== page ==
By the way, if you don’t already know, PN – the other blue party – is made up of Bersatu, PAS and former BN party Gerakan, plus some other smaller parties. Tan Sri Muhyiddin Yassin a.k.a. Abah is PN’s “poster boy”. The coalition’s manifesto consist of 12 tunjang, 30 pendekatan and 234 tawaran to the rakyat, but we’ll only be highlighting the auto and transport-related pledges, of course.

    There’s a specific section for youth, and we’ll start with that. In that tunjang, PN mentions gig workers a lot, and dangles a few carrots at those who work as p-hailing riders and e-hailing drivers. The coalition wants to make it mandatory for the companies who hire the drivers/riders to provide insurance/takaful. Full time registered drivers/riders are promised a special tax cut.

    Also, gig economy workers will be given a special incentive worth RM1,000 if they study in an accredited institute of higher learning, possibly an initiative to move them on to more stable and sustainable jobs. Lastly – and this is not just exclusive to p-hailing riders – PN wants to reduce the ceiling price of obtaining a license for motorcycles below 250cc.

    The coalition also wants to encourage the development of young entrepreneurs in future industries (industri masa hadapan) such as fintech, robotics and of course, electric vehicles.

    The other pledges include free school bus rides and childcare for the poor and hardcore poor, plus the acceleration of highway construction. The highways mentioned are the Pan Borneo Highway, the Central Spine Road on the Peninsula and Lebuhraya Pantai Timur 3 (LPT 3) on the East Coast from Kuala Terengganu into Kelantan.

    Lastly, PN wants to reduce traffic jams on the highway by adding lanes in critical locations and accelerating the adoption of sistem tol tanpa palang. The latter has to be the multi-lane free flow toll system that you can read more about here. What do you think of PN’s transport plans for Malaysia compared to those from Barisan Nasional and Pakatan Harapan?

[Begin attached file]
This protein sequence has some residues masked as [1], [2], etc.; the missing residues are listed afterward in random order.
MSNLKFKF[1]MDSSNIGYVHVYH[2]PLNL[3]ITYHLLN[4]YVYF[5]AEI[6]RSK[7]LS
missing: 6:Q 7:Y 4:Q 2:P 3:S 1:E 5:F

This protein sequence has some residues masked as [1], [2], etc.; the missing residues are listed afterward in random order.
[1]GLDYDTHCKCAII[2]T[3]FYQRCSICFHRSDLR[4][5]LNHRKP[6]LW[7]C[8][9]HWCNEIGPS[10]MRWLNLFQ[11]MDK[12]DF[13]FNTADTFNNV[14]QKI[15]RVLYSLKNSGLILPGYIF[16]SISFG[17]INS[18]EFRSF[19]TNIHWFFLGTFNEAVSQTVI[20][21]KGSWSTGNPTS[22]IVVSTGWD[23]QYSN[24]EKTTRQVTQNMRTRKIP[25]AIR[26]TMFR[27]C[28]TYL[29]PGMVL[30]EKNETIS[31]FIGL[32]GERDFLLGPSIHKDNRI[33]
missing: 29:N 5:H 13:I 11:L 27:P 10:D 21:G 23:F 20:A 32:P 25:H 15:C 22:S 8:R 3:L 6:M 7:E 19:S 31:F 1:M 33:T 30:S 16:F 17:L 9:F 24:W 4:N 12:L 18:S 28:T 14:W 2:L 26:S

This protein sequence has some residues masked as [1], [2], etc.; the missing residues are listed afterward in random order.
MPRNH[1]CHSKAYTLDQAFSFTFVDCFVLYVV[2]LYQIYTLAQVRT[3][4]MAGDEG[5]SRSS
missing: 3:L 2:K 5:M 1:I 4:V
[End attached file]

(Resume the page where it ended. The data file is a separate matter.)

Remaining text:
• Pakatan Harapan GE15 manifesto: reduce toll, improve public transport, 10k buses, RM5 max fare, e-scooters

    You’ve seen Barisan Nasional’s manifesto for Malaysia’s 15th general elections (GE15), including the proposed abolishment of approved permits (APs) for EVs (the rest are as outlined in Budget 2023), now here’s Pakatan Harapan’s transport-related plans for the nation if it wins GE15.

    One of the major talking points these days, not just in Malaysia (which is relatively shielded from inflation due to subsidies) but across the world, is rising cost of living, and addressing that is one of PH’s main promises. Among other things, “reviewing highway concessions” is one point – no prizes for guessing right.

    “The Harapan administration has shown commitment in reviewing all highway concession agreements and negotiating to get the best prices, leading to toll rates being reduced by 18% for the North-South Expressway (PLUS) and the East-Coast Expressway Phase 2 (LPT 2). Harapan is determined to continue reducing PLUS tolls gradually with the ultimate goal of eliminating tolls and returning PLUS highway to public ownership,” the manifesto reads.

    PLUS toll rates went down by 18% in Feb 2020 – click to enlarge

    In the “living comfortably in our golden years” page, the coalition is dangling free public transportation rides for senior citizens, improving on the current policy of offering a 50% discount.

    People with disabilities (OKUs) are promised enhanced support and accessibility. This will be done by increasing the number of facilities and public transportation that are OKU-friendly, while also ensuring that development projects fulfil Universal Design standards. “It is time to recognise that the needs of the PWDs in public facilities and public transportation cannot be neglected,” PH says.

    In the “enhancing public transport connectivity” area, the coalition “is determined to expand the coverage of public transportation to ensure that the rakyat’s welfare is taken care of and at the same time, reduce pollution and dependency on fuel. A developed city cannot exist without a robust public transportation network”.